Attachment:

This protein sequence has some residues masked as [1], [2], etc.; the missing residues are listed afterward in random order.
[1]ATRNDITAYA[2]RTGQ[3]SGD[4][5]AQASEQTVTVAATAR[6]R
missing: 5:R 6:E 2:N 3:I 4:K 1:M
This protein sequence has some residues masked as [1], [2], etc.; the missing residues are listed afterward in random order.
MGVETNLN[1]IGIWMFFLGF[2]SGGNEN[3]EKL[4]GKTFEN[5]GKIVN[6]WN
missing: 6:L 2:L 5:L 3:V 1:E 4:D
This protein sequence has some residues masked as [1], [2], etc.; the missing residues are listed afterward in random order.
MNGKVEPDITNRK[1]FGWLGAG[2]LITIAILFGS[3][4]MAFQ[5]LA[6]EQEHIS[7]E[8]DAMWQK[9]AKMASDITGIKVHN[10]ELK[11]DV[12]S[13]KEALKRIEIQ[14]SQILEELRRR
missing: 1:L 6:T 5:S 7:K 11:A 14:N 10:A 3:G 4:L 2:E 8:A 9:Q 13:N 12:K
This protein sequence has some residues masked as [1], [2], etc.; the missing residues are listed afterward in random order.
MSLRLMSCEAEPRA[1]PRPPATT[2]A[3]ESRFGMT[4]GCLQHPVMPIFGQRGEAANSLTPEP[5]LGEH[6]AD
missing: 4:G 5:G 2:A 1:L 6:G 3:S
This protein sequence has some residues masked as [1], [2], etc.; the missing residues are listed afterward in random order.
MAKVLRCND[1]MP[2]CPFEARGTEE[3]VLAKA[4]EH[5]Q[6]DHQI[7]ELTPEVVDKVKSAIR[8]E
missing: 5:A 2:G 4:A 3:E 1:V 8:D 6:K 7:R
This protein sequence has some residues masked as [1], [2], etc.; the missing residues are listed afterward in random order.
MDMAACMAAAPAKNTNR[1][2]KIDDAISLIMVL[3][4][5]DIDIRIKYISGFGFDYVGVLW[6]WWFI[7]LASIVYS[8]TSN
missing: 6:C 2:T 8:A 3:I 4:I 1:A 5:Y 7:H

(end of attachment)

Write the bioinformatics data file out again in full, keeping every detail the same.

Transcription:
This protein sequence has some residues masked as [1], [2], etc.; the missing residues are listed afterward in random order.
[1]ATRNDITAYA[2]RTGQ[3]SGD[4][5]AQASEQTVTVAATAR[6]R
missing: 5:R 6:E 2:N 3:I 4:K 1:M
This protein sequence has some residues masked as [1], [2], etc.; the missing residues are listed afterward in random order.
MGVETNLN[1]IGIWMFFLGF[2]SGGNEN[3]EKL[4]GKTFEN[5]GKIVN[6]WN
missing: 6:L 2:L 5:L 3:V 1:E 4:D
This protein sequence has some residues masked as [1], [2], etc.; the missing residues are listed afterward in random order.
MNGKVEPDITNRK[1]FGWLGAG[2]LITIAILFGS[3][4]MAFQ[5]LA[6]EQEHIS[7]E[8]DAMWQK[9]AKMASDITGIKVHN[10]ELK[11]DV[12]S[13]KEALKRIEIQ[14]SQILEELRRR
missing: 1:L 6:T 5:S 7:K 11:A 14:N 10:A 3:G 4:L 2:E 8:A 9:Q 13:N 12:K
This protein sequence has some residues masked as [1], [2], etc.; the missing residues are listed afterward in random order.
MSLRLMSCEAEPRA[1]PRPPATT[2]A[3]ESRFGMT[4]GCLQHPVMPIFGQRGEAANSLTPEP[5]LGEH[6]AD
missing: 4:G 5:G 2:A 1:L 6:G 3:S
This protein sequence has some residues masked as [1], [2], etc.; the missing residues are listed afterward in random order.
MAKVLRCND[1]MP[2]CPFEARGTEE[3]VLAKA[4]EH[5]Q[6]DHQI[7]ELTPEVVDKVKSAIR[8]E
missing: 5:A 2:G 4:A 3:E 1:V 8:D 6:K 7:R
This protein sequence has some residues masked as [1], [2], etc.; the missing residues are listed afterward in random order.
MDMAACMAAAPAKNTNR[1][2]KIDDAISLIMVL[3][4][5]DIDIRIKYISGFGFDYVGVLW[6]WWFI[7]LASIVYS[8]TSN
missing: 6:C 2:T 8:A 3:I 4:I 1:A 5:Y 7:H